Vice Admiral Harvey E. Johnson, Jr..
In early April 2006, VADM Harvey Johnson, Jr. was nominated
by President Bush to become the Deputy Director of FEMA, following his
retirement from the Coast Guard.
The Superintendent of the United States Coast Guard Academy
is Rear Admiral (upper half) (RADM) James C. Van Sice. The Director of Reserve
and Training is RADM Sally Brice-O'Hara. In addition, each District is commanded
by a Rear Admiral.
The rank of Commodore is no longer used in the regular
Coast Guard. The equivalent rank is Rear Admiral, Lower Half. The chief elected
officers of the Coast Guard Auxiliary are called Commodores. This is not a
military rank, however.
The title of Commodore is occasionally granted to senior
officers (typically of of pay grade 0-6, which is a Captain) who is placed in
command of a group or squadron of cutters. It is not a flag rank, but rather a
title used to signify command of multiple units afloat.
Coast Guard Captains, like their Navy counterparts, rank
immediately below Rear Admiral (lower half). Coast Guard Captains command most
large operational units -- sectors, large cutters, large air stations,
integrated support commands, training centers and large headquarters units.
Captains also direct most headquarters, area and district staff elements. Most
captains have served in the Coast Guard for 21 to 30 years.
By maritime tradition, the commanding officer of a ship is
also called "captain" regardless of actual rank held. Thus, a young Lieutenant
commanding a patrol boat is properly called "captain" even if his or her actual
rank is Lieutenant, or Lieutenant (Junior Grade). This tradition has also
carried over to many shore units. Occasionally, terms like "old man" and
"skipper" are also used, though not usually in the presence of the "captain."
However, in current usage, the person in charge of a Coast Guard or Coast Guard
Auxiliary boat is the "coxswain" (pronounced cok-sun).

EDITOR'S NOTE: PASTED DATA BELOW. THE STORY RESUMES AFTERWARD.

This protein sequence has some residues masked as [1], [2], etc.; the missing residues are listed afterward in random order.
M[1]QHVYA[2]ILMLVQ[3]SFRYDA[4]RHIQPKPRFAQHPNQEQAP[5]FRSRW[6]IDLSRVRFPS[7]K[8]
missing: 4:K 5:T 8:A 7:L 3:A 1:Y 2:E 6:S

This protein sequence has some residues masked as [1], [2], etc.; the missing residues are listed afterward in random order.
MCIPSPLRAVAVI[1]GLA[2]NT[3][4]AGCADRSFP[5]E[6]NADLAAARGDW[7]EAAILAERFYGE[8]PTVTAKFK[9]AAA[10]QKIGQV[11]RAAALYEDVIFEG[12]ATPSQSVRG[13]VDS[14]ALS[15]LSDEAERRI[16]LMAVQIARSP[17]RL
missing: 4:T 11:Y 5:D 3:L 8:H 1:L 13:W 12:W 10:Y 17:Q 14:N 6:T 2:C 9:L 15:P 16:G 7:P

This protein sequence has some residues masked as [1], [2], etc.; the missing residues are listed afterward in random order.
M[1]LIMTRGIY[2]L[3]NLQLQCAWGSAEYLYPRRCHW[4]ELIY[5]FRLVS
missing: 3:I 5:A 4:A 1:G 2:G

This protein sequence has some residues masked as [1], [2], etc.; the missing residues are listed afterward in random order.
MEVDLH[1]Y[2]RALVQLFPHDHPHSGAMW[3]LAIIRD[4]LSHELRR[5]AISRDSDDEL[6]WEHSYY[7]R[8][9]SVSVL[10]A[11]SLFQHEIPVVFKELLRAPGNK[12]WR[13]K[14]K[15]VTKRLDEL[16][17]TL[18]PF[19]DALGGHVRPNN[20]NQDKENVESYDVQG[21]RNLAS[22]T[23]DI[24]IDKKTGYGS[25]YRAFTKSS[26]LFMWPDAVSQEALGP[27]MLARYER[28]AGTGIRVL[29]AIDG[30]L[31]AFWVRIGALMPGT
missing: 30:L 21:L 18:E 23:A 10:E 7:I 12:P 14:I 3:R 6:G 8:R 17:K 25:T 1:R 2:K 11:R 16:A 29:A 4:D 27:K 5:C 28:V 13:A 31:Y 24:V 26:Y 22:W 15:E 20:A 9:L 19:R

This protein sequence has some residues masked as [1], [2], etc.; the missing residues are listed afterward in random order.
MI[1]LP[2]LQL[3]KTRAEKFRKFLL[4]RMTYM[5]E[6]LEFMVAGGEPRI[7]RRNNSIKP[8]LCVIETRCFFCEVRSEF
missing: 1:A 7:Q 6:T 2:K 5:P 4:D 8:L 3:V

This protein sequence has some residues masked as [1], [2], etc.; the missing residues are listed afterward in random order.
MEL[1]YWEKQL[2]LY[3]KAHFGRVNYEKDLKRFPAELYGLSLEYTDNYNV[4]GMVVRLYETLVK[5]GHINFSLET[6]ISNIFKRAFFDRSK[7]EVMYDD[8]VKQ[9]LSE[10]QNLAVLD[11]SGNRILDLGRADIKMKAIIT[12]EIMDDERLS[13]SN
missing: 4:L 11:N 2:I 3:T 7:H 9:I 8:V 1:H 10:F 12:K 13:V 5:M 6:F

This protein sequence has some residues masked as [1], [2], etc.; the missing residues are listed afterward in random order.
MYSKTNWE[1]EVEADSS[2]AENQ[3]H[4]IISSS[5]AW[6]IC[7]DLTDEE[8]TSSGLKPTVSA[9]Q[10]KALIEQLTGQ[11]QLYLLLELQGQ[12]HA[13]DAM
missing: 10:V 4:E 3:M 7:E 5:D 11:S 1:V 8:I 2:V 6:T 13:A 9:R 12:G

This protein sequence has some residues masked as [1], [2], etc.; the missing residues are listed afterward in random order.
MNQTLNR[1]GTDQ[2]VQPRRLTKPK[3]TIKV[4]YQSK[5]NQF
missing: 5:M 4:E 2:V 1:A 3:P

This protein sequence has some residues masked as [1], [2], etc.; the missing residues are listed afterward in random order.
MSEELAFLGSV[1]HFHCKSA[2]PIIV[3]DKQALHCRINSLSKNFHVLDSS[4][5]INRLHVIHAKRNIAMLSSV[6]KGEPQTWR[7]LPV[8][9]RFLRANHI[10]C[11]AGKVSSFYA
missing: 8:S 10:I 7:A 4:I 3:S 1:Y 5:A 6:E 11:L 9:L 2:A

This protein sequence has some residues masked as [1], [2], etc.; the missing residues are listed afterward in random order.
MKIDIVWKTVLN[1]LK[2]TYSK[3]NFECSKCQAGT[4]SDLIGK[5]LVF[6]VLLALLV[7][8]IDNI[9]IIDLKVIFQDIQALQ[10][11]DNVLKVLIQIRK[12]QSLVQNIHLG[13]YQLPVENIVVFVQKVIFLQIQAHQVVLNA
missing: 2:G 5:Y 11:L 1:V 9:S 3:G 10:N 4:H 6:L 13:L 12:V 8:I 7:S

Chief Petty Officers
The Master Chief Petty Officer of the Coast Guard (MCPOCG)
is the senior enlisted person of the Coast Guard and serves as an advisor to the
Commandant. Like the Commandant, the MCPOCG serves a four-year term. The current
MCPOCG is Frank A. Welch, who assumed this position in 2002; his term expires in
2006, and his replacement is being sought. The Master Chief of the Coast Guard
Reserve is MCPO Jeff Smith.
Chief Petty Officers, often called "the Chief", are one of
the leadership backbones of the Coast Guard. Chiefs are well versed on most
anything, and the old addage of "go ask the Chief" holds true today. Chiefs are
Officers-in-Charge of Motor Lifeboat Stations, act as Executive Petty Officers
on Patrol Boats, and keep larger Coast Guard cutters on a true head bearing as
Deck Watch Officers.
The Coast Guard is divided into two Areas, the Atlantic and
the Pacific, each of which is commanded by a vice admiral, with each being
designated Maritime Defense Zones.
The Coast Guard is then organized into districts, each
responsible for a portion of the nation's coastline.
U.S. Coast Guard Districts District Region District Office
Area of Responsibility
First District Atlantic Boston, Massachusetts New England
states, New York, and northern New Jersey
Fifth District Atlantic Portsmouth, Virginia Pennsylvania,
southern New Jersey, Delaware, Maryland, Virginia, and North Carolina
Seventh District Atlantic Miami, Florida South Carolina,
Georgia, eastern Florida, Puerto Rico, and the U.S. Virgin Islands
Eighth District Atlantic New Orleans, Louisiana Inland